Watch this trailer. It’s for the upcoming film Morgan and it’s very interesting. How effective do you think it is? Does it feel like all the other trailers you watch or different somehow. HINT: Don’t rewind it as the preamble gives some spoilerific context.
You probably picked up on the clues before you got the explanation at the end of the trailer (the title overlay gives it away).
The trailer was pieced together mainly using artificial intelligence. IBM’s Watson computer analysed the full movie and constructed the 1 minute plus trailer from what it thought were the key moments. There was some human creative input but it’s a bit unclear as to what that was.
Read the full post from The Next Web.
Beyond the eerie nature of the film, I found it a bit unsettling. I watch a lot of trailers and without knowing all the ins and outs of how they’re constructed I feel like I’ve internalised what a Hollywood style trailer should be like. I suspect most of us have – try watching one from a movie over 15 years old and you’ll probably be surprised how different they are.
This one, while seeming on the surface to follow the right patterns, doesn’t feel quite right. It’s a similar feeling to looking at one of those “realistic” androids where the features are all in the right place and the skin looks properly textured but as soon as it starts to move we’re in the uncanny valley.
What really interests me is how well AI can understand narrative. While a trailer only gives a partial story it still tries to convey a sense of the meaning of the story so you come to the cinema already understanding what the film will be about. How people do that is highly subjective and I don’t think easily computable. It’s a bit like the Turing test in that sense (and maybe a computer won’t be able to pass the Turing test until it understands narrative properly).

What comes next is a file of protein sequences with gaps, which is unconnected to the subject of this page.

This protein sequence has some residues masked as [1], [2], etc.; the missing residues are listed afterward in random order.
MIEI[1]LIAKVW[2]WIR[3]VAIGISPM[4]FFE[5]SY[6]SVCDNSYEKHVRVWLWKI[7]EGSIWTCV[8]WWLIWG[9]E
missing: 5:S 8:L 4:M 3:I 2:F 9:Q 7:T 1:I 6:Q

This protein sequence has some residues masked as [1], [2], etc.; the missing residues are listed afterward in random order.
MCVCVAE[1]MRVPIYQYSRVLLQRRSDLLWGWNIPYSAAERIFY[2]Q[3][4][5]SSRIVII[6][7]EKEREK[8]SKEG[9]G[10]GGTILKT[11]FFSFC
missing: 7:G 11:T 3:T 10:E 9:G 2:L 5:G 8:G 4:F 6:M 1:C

We’re also feeding the computer a lot of rules about what we think a good trailer should look like and Watson is emulating that. It’s not the same as creatively coming up with an original and creative way of doing the same job (although you could argue that’s exactly what some human marketing people in Hollywood are doing anyway!)
In this case, I don’t think Watson gets it quite right. It’s like a computer working through a checklist of things that work in theory but still manages to miss some important beats. Some cuts happen too early or too late and the pacing feels a bit wrong but for all sorts of intangible reasons I can’t fathom, annoyingly.
…it still works.There are still some brilliant moments. The scene where Morgan talks to Paul Giamatti about his daughter, for instance. That genuinely made my skin crawl with the editing meaning the camera relentlessly focussed on his discomfort. Also the moment when the chair doesn’t quite make it to smash the window before the cut to black creates real tension. A human would be proud of those.
So all in all, the unnatural, unsettling feel suits this movie right down to the ground.
It would be interesting now to see how it handles a rom-com or a costume drama.